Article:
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Watson's Law: IBM preaches data stewardship as A.I. advances

At IBM's Think conference, executives discussed the importance of protecting and managing data as artificial intelligence offerings like Watson grow and touch more information.

LAS VEGAS -- IBM leadership as well as some of its top customers stressed the importance of data stewardship and trust this week amid growing concerns about how technology and social media companies are using consumers' data.

At the IBM Think conference Tuesday, IBM chairman, CEO and president Ginni Rometty set the tone during her opening keynote about the potential for advancements in artificial intelligence (AI). Rometty discussed how AI-enabled services will enhance how businesses attain, analyze and use data, citing "Watson's Law" which predicts an exponential shift as the convergence of AI and data continues to increase, in much the same way that Moore's law predicted continued exponential growth in microprocessor power.

But with Watson's Law, Rometty also warned of the potential for data to be misused and exposed. "I can't have that conversation [about AI and data] without also covering this," she said. "It will be the greatest opportunity of our time, but it has the potential to be the greatest issue of our time."

Rometty said "data trust and responsibility" will become even more crucial if AI advances as predicted by Watson's Law and more companies compile massive amounts of data on users and customers. "All of us have to act, not just tech companies," she said. "In the end I think we'll all be judged not just by how we use data…but if we're a data steward."

Rometty was joined on stage by IBM customers who echoed the importance of proper data usage and protection in the context of Watson's Law. Dave McKay, president and CEO of the Royal Bank of Canada, which uses IBM's cognitive and A.I. offerings, said companies need to be clear about what customer data is being used and how it's being used. "You have to be clear and say 'We think we create value if you share this information but we'll keep it within these walls'," McKay said. "But it has to be relevant and it has to create value to the customer at the end of the day."

McKay also acknowledged that enterprises in general haven't fostered a great deal of confidence in their ability to be good data stewards. "We're stressed right now in that trust factor," he said. "And I think institutions that truly live that trust will prosper in the future.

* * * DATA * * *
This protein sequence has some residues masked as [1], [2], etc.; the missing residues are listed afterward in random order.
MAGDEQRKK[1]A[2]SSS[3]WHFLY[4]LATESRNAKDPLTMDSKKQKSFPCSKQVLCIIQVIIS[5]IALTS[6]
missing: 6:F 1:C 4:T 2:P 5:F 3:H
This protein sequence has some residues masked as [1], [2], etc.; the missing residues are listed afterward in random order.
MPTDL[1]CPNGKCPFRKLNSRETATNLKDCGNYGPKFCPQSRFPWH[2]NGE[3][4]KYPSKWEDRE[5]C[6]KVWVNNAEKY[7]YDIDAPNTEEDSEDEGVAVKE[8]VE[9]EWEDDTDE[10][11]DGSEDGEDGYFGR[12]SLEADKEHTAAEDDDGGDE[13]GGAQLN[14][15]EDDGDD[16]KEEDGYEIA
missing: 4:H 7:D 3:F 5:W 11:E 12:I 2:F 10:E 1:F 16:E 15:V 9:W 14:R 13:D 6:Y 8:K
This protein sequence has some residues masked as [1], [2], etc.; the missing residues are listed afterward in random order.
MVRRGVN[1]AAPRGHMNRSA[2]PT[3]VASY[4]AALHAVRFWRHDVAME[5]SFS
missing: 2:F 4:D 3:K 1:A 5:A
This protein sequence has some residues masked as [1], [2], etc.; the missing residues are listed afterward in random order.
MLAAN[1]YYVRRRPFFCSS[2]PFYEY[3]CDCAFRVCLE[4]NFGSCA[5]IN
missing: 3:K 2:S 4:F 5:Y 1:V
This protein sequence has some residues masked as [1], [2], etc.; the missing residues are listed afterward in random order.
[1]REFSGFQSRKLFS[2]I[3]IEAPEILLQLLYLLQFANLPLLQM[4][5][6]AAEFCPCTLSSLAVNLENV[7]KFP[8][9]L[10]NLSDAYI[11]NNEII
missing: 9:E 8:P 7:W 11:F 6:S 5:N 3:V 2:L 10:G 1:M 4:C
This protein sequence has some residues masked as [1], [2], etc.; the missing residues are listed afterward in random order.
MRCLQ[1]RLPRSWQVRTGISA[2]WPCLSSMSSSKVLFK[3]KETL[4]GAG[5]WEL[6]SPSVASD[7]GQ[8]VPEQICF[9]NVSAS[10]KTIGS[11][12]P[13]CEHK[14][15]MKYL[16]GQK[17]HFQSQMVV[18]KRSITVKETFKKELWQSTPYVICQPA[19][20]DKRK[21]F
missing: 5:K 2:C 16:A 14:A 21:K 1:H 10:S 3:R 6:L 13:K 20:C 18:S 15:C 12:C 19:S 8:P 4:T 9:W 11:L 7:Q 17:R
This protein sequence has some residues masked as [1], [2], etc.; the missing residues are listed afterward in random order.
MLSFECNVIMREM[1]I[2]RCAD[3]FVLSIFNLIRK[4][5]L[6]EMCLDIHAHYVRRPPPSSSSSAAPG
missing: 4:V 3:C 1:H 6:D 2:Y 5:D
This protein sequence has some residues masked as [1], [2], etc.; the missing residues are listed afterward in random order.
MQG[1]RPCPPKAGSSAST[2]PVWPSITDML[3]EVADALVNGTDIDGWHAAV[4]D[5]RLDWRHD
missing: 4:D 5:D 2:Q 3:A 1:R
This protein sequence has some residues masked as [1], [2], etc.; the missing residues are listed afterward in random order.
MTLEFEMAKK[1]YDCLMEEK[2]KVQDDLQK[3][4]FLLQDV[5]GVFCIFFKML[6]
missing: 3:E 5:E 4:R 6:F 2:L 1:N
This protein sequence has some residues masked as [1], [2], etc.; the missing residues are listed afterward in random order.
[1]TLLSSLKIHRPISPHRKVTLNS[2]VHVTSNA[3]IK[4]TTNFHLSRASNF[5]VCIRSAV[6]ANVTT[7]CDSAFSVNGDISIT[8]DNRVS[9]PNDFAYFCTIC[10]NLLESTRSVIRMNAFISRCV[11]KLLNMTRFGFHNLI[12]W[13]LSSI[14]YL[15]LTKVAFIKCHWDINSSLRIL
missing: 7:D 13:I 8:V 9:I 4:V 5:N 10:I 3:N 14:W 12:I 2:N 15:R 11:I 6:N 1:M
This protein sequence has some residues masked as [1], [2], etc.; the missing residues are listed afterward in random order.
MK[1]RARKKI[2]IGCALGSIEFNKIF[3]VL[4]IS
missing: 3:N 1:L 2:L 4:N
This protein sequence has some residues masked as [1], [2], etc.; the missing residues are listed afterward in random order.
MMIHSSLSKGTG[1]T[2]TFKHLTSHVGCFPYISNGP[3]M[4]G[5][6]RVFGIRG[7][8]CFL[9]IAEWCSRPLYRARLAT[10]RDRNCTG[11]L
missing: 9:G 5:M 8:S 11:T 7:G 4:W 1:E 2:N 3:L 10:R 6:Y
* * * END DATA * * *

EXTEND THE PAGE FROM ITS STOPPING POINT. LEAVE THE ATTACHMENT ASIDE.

Lowell McAdam chairman and CEO of Verizon Communications, which also uses several Watson-driven services, told the audience that once a company loses the trust of its customers, "you're never going to get it back.

"We've made very clear pledges to our customers that we will not use your data in any way that we haven't made clear to you and that gives you the opportunity to opt in," McAdam said. "We've seen the things that are going on in [Silicon] Valley now with companies and how they're using data. We don't ever want to be in that position."

While the telecom giant did find itself in a similar position in 2013 after Edward Snowden revealed that the company was delivering phone records to the National Security Agency under a secret court order, Rometty and McAdam were referencing non-government related abuses of data. And while none of the speakers during IBM Think's keynote sessions mentioned Facebook by name, it's clear the social media giant's recent controversy regarding exposed user data had cast a shadow over the proceedings.

Protecting data in the age of Watson's Law

At IBM Think, Big Blue executives discussed the different ways the company keeps its ever-growing "data lake" from being misused or tapped by unauthorized third parties. During her keynote, Rometty emphasized the company's data principles for "the era of data and A.I.," which state that A.I.'s purpose is to augment man and machine rather than just machines; that IBM's business model is "not about distributing data or in fact monetizing it"; and that IBM applies "advanced security" to protect that data, whether it's pervasive encryption or future projects such as quantum-resistant encryption.

Dinesh Nirmal, vice president of IBM Analytics Development, told SearchSecurity the company has taken several steps in recent years to better monitor and regulate data as the company's A.I. technology has grown. Those efforts included the hiring of Inderpal Bhandari in 2015 as IBM's first global chief data officer and the examination of how IBM handled the data of its own employees internally in order to develop more effective policies.

"We looked at our own data lake, which has information from hundreds of thousands of employees over the course of 100-plus years," Nirmal said. "The strategy for protecting data lakes is partially policy-based – restricting how data is used, who can access it and things like that – but policies don't matter unless there is technology behind them to enforce the policies, and there is."

IBM said it's also taken a careful approach with API access. For example, IBM executives were asked during a press conference if the recent Facebook data exposure, which saw a third party extract unauthorized data via an API provided to it by Facebook, had caused Big Blue to rethink how it allows customers to access its A.I.-driven data. David Kenny, senior vice president of IBM Watson and Cloud Platforms, said it hasn't changed IBM's approach because Watson's APIs provide access from applications to the A.I. service and not to the underlying data. Customers, he said, will possess their own data within their environments, but they are unable to reach into the A.I. services and touch other data.

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